The Chinese, Indian, Islamic And Japanese Art Sale Preview

20th April 2017
  • JAPANESE ART SALE PREVIEW .jpg Image

    JAPANESE ART SALE PREVIEW

  • JAPANESE ART SALE PREVIEW (1).jpg Image

    JAPANESE ART SALE PREVIEW (1)

  • JAPANESE ART SALE PREVIEW (2).jpg Image

    JAPANESE ART SALE PREVIEW (2)

A Chinese Imperial yellow saucer from the Ming period with six character Jiajing (1522-1566) mark is one of the many interesting and varied lots in Mallams Chinese, Indian, Islamic and Japanese Art auction next week in Cheltenham on the 26th and 27th.  The dish which has come from a Cheltenham estate is estimated at £2000-3000, but has generated considerable interest before the sale from the Far East.

Day one has a good selection of paintings, porcelain, bronzes, jade, ivory, lacquer and scrolls, as well as interesting and large selection of Chinese textiles. Included in the textiles are embroidered robes, skirts and jackets dating from the 19thCentury, as well as a Kangxi (1662-1772) gold thread panel estimated at £300-500.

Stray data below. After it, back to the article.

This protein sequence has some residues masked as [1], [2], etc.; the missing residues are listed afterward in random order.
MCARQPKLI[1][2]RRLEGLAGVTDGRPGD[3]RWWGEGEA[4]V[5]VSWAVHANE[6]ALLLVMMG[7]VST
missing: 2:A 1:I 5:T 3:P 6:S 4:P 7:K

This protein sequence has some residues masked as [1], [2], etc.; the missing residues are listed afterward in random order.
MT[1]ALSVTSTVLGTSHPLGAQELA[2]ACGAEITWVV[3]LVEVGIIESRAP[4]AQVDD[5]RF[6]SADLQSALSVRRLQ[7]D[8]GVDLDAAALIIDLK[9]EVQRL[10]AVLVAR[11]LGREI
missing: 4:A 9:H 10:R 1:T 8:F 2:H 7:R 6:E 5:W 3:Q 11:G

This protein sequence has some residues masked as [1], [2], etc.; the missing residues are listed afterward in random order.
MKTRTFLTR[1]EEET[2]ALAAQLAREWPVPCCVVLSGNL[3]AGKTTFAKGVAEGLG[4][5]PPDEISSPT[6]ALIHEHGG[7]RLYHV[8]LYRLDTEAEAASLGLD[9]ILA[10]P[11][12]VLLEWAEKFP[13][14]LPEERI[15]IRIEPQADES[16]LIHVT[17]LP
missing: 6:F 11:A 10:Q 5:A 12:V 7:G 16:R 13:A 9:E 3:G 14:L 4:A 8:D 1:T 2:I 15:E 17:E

The second day moves onto Indian, Islamic and Japanese Art including his late 18th century Rajput miniature recently consigned for sale at Mallams in Cheltenham that comes with an excellent provenance. As indicated by a pencil inscription verso reading Deccan painting, collected by Prof HN Moseley FRS before 1882, it comes from the family of a celebrated British naturalist who sailed on the HMS Challenger survey exhibition of 1872-76.

Henry Nottidge Moseley (1844-91) was also a key figure in the negotiations surrounding the Pitt-Rivers donation. After a decade of discussion, it was Moseley who, with anthropologist Edward Burnett Tylor, oversaw the transfer Lt Gen Augustus Pitt-Rivers’ collection of 22,000 objects from London to Oxford University in 1884.

The miniature, measuring 12 x 20in (30 x 50cm), depicts an elaborate procession of courtiers, foot soldiers and horse, elephant and camel cavalry, centred by a figure smoking a hookah pipe in an open sedan, thought to be the Mughal emperor Muhammed Shah (1702-48). A similar painting is illustrated in Gold, Silver and Bronze from Mughal India by Mark Zebrowski attributed to the Kishangarh court.

The Rajput miniature carries an estimate of £4000-6000.

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